glc.size(200, 200);
    var list = glc.renderList,
        width = glc.w,
        height = glc.h,
        color = glc.color;

    list.addCircle({
        x: 100,
        y: 100,
        radius: 100,
        fillStyle: color.animHSV(20, 60, 1, 1, 1, 1)
    })
}

Here, we are animating between hues of 20 (orangey-red) and 60 (yellowish).

hsv3

Of course, you can also animate with saturation and value as well.

And here's a more advanced use of hsv, to show what's possible:

function onGLC(glc) {
    glc.loop();
    var list = glc.renderList,
        width = glc.w,
        height = glc.h,
        color = glc.color;

    var res = 25;
    for(var y = 0; y < height; y += res) { 
        for(var x = 0; x < width; x += res) { 
            var dx = width / 2 - x - res / 2,
                dy = height / 2 - y - res / 2,
                dist = Math.sqrt(dx * dx + dy * dy);
            list.addCircle({
                translationX: x,
                translationY: y,
                x: res / 2,
                y: res / 2,
                radius: res / 2,
                fillStyle: color.animHSV(20, 60, 1, 1, 1, 1),
                phase: dist * 0.005
            })
        }
    }
}       

Here, we're creating a grid of 25-pixel wide circles, using the same hue range as before. I'm also calculating a dist variable, which is the distance from the center of each circle to the center of the canvas. This is then used to affect the phase value, causing the circles to cycle through their colors at different offsets based on how far from the center they are.

hsv4

Pretty neat! It would be much more difficult to make a nice animation between color values like that using just rgb.

Finally, there is color.randomHSV(minH, maxH, minS, maxS, minV, maxV). This requires minimum and maximum values for each of h, s and v. If you want a fixed value for any one of these, just pass in the same value for min and max. This can create some really nice random, yet coordinated color palettes.

function onGLC(glc) {
    glc.loop();
    var list = glc.renderList,
        width = glc.w,
        height = glc.h,
        color = glc.color;

    var res = 50;
    for(var y = 0; y < height; y += res) { 
        for(var x = 0; x < width; x += res) { 
            list.addCircle({
                translationX: x,
                translationY: y,
                x: res / 2,
                y: res / 2,
                radius: res / 2,
                fillStyle: color.randomHSV(90, 180, 1, 1, 1, 1),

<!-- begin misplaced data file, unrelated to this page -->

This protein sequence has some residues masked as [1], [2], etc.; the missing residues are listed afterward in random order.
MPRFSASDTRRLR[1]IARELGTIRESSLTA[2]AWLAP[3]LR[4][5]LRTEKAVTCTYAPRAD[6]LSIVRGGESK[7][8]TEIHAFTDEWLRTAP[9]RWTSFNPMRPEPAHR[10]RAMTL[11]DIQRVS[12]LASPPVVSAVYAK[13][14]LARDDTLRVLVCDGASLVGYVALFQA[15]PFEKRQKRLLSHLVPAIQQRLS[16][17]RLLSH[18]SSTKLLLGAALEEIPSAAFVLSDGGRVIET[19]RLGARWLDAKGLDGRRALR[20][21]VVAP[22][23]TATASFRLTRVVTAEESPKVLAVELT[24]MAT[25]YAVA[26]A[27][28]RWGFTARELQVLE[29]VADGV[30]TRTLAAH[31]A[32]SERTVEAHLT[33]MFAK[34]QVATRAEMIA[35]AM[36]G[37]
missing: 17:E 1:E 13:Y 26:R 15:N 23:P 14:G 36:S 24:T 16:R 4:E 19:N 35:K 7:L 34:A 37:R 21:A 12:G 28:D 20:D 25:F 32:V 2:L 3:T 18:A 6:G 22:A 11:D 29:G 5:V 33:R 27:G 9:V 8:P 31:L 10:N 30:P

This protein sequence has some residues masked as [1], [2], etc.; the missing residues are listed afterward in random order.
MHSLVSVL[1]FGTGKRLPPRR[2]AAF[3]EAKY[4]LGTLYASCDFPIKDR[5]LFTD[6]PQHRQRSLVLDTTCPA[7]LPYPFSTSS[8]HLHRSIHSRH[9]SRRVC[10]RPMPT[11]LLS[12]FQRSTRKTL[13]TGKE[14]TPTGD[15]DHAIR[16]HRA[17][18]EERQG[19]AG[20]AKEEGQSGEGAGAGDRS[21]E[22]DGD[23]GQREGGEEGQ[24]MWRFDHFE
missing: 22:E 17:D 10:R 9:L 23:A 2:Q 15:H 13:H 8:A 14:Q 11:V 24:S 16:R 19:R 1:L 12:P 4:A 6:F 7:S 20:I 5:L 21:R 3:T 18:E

})
        }
    }
}       

hsv5

Here, the hue is random between 90 and 180, while both saturation and value are 1.

Or, you can keep the hue the same, and randomize the saturation and/or value, giving you some monochromatic type palettes.

function onGLC(glc) {
    glc.loop();
    var list = glc.renderList,
        width = glc.w,
        height = glc.h,
        color = glc.color;

    var res = 50;
    for(var y = 0; y < height; y += res) { 
        for(var x = 0; x < width; x += res) { 
            list.addCircle({
                translationX: x,
                translationY: y,
                x: res / 2,
                y: res / 2,
                radius: res / 2,
                fillStyle: color.randomHSV(240, 240, 0, 1, 0.5, 1),
            })
        }
    }
}       

hsv6

So, a whole lot of new stuff there. Hope you find it useful.

Update 11/24/15:

Per a request, there are now versions of the hsv functions that include an alpha channel.

fillStyle: color.hsva(h, s, v, a)

and

fillStyle: color.animHSVA(startH, endH, startS, endS, startV, endV, startA, endA)

Single Mode

The default mode of GLC is “bounce”. This causes the animated properties of your objects to go from their starting values to their ending values, and then back again. All nice and smooth. Pretty hard to create a non-smoothly-looping animation with that default setup.

But once you switch over to “single” mode, things become more difficult. Most simple animations will look horrible because they’ll animate from one state to another, and then jump back to the initial state. Very jarring. But there are some tricks to making decent single mode animations, and once you get it, I’d say these animations are even superior to ones created in bounce mode.

The biggest single point to understand, is that for each object in the render list, what’s on screen at the start of the animation point has to match what’s on screen in that same location at the end of the animation.

Now at first glance, that seems impossible. You’re changing something from state A to state B. How could it be at state A when it ends at state B? Well, one example would just be to rotate something 360 degrees. Like this:

list.addRect({
    x: 100,
    y: 100,
    w: 100,
    h: 100,
    rotation: [0, 360]
});

single01

Since 360 degrees is the same as 0 degrees, we’re in the same state, and we have a smoothly running single mode animation.